Sunday, April 21, 2024

SA deliberates GPA bylaw

The Student Association has recently been working to approve the bylaws suggested by the Constitution Legislation Committee. This week, the executive council took a straw poll to determine how each officer felt about a GPA-requirement bylaw that requires all SA members to hold a certain grade-point average while in office, which was also to be determined by the executive council.

Constitution Legislation Committee members Adam Saccardi and Tyler Hargraves presented several bylaws, one of which was the GPA requirement, earlier in the semester to be passed by the current legislation to be followed by the next group of SA officers.

Two officers opposed and four supported the GPA requirement legislation.

This legislation stems from the recent court case of Ferguson v. Kimmer, in which Vice President of Finance Ryan Ferguson accused SA President Michael Kimmer of an unconstitutional impeachment.

Ferguson, who opposed the GPA requirement, said the requirement would have to be addressed despite the court case, but the issue is still “pressing into people’s minds.”

Ferguson said he is against the legislation because “the student government is an organization that is supposed to represent all students.”

He said a grade-point average does not measure how effectively a person can run a government, but rather, it gauges academics.

“We operate off principles of democracy and I don’t think we should diminish who can serve,” Ferguson said.

The executive council deliberated on the legislation for a majority of this week’s meeting, but have yet to make an official ruling, partially because of the absence of Vice President of Student Affairs Arin Cotel-Altman and President Kimmer from Monday’s meeting. Executive Vice President Isabella Sofia chaired the meeting.

Although Ferguson said he wasn’t sure how differently the deliberation would have gone if the two officers were present for the meeting, he said Cotel-Altman could have helped the executive council to reach an agreement, as she has “fairly expressed opinions.”

He also said Sofia would have been able to voice her opinion on the legislation, as she was discouraged from doing so as the meeting’s chair.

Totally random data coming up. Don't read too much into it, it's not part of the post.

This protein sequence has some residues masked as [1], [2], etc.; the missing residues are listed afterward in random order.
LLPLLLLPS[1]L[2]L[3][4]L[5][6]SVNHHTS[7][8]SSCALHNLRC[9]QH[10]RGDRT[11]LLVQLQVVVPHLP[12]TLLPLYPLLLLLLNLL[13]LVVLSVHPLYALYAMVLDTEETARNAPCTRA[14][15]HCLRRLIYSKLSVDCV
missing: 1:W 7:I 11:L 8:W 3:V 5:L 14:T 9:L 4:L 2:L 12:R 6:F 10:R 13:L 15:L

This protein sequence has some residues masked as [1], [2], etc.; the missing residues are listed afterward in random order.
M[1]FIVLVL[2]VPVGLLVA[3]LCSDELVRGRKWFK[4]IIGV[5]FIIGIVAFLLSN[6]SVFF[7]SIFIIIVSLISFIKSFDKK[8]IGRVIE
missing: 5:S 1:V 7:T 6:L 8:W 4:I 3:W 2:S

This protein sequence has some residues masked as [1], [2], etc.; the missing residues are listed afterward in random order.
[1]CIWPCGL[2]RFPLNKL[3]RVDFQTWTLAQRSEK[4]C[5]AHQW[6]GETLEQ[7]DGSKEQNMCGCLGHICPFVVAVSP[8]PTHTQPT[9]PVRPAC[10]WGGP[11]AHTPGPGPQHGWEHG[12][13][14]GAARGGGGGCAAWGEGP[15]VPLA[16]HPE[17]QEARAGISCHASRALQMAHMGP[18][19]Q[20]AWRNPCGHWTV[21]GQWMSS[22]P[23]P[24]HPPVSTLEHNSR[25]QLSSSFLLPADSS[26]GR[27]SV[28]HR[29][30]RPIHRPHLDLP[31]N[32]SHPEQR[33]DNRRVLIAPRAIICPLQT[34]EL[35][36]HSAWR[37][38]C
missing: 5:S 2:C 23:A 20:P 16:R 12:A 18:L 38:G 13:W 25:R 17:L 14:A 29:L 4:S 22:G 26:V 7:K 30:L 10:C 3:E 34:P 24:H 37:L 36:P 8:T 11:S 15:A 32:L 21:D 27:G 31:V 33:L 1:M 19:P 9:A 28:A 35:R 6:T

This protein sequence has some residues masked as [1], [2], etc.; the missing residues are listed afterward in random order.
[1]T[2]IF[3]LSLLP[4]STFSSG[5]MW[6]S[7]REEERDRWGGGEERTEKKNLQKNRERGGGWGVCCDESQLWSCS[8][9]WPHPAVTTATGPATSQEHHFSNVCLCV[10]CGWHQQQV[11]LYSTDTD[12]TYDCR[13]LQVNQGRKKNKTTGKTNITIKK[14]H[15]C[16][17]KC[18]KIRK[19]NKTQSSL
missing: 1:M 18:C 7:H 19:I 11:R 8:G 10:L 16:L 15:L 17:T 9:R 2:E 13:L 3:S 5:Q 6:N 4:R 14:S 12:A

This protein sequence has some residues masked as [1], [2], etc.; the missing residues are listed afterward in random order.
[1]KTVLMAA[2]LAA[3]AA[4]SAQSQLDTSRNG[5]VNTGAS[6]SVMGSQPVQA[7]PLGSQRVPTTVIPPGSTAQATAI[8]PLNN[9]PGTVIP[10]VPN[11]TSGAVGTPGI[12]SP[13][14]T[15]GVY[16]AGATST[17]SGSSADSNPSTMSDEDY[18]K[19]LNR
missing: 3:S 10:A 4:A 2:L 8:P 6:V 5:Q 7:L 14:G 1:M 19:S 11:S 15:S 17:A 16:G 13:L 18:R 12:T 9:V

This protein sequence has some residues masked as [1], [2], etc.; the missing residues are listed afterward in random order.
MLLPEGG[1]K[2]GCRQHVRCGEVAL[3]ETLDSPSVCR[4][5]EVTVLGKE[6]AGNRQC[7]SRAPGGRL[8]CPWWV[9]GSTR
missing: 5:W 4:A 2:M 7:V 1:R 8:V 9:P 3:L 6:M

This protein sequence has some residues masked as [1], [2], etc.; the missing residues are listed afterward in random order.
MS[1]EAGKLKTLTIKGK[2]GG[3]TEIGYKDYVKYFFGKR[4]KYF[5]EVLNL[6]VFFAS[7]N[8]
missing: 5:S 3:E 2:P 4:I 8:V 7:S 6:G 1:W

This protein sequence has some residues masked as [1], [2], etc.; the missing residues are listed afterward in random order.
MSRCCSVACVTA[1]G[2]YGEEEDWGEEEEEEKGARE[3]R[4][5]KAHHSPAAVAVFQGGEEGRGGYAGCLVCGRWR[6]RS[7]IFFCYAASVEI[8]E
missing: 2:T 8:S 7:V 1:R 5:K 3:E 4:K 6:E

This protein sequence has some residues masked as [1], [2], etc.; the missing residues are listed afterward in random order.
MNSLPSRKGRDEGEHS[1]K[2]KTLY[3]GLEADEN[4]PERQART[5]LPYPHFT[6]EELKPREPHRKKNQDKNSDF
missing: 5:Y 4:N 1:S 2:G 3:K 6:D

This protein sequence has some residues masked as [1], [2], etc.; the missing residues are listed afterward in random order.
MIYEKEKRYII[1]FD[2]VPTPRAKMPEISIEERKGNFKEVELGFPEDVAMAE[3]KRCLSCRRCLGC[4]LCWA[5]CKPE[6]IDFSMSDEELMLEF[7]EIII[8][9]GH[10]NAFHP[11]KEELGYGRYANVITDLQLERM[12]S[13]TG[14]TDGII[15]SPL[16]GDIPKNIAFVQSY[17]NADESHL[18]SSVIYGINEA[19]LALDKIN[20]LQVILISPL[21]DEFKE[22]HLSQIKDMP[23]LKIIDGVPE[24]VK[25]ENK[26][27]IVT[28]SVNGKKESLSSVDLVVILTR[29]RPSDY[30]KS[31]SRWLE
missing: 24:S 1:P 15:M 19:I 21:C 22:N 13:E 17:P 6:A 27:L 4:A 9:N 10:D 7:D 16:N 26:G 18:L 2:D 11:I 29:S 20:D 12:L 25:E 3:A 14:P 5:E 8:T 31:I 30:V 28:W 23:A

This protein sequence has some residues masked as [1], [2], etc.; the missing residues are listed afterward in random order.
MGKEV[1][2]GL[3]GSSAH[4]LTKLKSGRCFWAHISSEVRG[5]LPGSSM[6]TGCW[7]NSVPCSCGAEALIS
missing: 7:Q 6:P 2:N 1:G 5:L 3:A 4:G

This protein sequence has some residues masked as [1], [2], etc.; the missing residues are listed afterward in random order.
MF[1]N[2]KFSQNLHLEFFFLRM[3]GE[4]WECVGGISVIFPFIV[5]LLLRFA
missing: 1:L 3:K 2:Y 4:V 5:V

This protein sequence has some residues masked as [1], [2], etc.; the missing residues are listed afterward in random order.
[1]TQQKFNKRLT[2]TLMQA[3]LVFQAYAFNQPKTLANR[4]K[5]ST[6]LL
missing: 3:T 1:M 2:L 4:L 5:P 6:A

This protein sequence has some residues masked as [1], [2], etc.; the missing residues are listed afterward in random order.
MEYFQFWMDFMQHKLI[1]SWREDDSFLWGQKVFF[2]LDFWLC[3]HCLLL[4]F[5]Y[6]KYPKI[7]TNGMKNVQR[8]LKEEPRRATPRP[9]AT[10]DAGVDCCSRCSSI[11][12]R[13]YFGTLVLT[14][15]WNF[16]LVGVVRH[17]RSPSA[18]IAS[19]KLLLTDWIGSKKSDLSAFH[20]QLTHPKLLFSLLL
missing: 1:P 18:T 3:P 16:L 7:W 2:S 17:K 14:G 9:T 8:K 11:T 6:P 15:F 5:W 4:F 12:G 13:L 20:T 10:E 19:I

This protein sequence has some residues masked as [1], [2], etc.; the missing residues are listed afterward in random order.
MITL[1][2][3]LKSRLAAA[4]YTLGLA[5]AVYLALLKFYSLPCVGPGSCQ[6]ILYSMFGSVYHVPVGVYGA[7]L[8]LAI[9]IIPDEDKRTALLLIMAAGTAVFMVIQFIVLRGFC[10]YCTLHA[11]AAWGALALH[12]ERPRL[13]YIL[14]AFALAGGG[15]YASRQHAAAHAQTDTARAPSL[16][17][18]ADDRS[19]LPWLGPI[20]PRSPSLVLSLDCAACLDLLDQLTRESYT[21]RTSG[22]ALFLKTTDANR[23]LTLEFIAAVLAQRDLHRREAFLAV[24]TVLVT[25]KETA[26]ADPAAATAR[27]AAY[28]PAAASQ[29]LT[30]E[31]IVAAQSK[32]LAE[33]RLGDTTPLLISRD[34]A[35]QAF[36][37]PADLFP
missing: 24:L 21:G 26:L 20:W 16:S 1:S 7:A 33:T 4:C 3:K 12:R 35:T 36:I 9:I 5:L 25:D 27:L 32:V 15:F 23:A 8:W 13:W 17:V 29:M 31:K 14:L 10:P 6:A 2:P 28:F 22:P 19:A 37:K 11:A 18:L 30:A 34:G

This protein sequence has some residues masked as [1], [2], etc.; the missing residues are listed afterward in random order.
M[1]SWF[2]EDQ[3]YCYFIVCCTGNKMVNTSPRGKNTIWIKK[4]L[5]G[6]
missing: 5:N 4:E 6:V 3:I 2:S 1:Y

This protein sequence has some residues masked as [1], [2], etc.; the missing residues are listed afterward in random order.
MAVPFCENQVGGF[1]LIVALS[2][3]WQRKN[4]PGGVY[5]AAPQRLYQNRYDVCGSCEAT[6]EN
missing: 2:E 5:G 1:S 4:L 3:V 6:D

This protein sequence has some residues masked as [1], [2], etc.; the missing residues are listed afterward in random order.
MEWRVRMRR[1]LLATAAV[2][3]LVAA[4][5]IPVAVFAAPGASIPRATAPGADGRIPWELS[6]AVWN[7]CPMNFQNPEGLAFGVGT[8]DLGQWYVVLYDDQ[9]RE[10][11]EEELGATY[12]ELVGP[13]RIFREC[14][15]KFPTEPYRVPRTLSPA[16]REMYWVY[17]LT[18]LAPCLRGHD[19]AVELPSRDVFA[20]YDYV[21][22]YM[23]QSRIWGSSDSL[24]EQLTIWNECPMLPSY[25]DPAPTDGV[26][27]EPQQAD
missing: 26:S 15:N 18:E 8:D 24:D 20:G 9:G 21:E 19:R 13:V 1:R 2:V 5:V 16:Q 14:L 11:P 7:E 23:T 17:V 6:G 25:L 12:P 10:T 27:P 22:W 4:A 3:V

Sofia said their presence could have affected the discussion, as she believes Cotel-Altman would be in favor of the requirement and Kimmer would be “more lenient” toward the grade point average needed.

Although Kimmer cannot vote in the matter, his presence at the meeting would allow Sofia to vote.

Sofia said she is willing to compromise with a 2.0 requirement, but feels it could be even higher.

“I think it should be at least a 2.5,” Sofia said.

During the meeting, Sofia wanted to allow everyone on the executive council to fully express their opinions, as she allowed some officers to exhaust their yields of speaking. Yields are an element of Robert’s Rules of Order composed of three full sentences.

After Monday’s meeting, the executive council reached an unofficial compromise that served both sides. Most officers agreed that a student should be eligible to hold office as long as he or she is not on academic probation. This means the student must have a grade point average of at least 2.0.

Vice President of Clubs and Organizations Taeko Kelly said the compromise is “the best of both worlds.”

Kelly also said she supports a GPA requirement as it serves as a “protective measure” for an individual in an elected position.

She said if a student is close to falling into academic probation, they should not be allowed to take on the extra work that an SA position would entail, possibly lowering his or her grade-point average even further.

Kelly said that Cotel-Altman and Kimmer’s absence from the meeting played a role in the deliberation process, as two people in a small group could influence the direction of the discussion.

“I think the two sides (of the argument) are pretty polar opposite,” Kelly said. “So the only way we can all agree is for each side to give a little and compromise.”

Email Marissa Russo at

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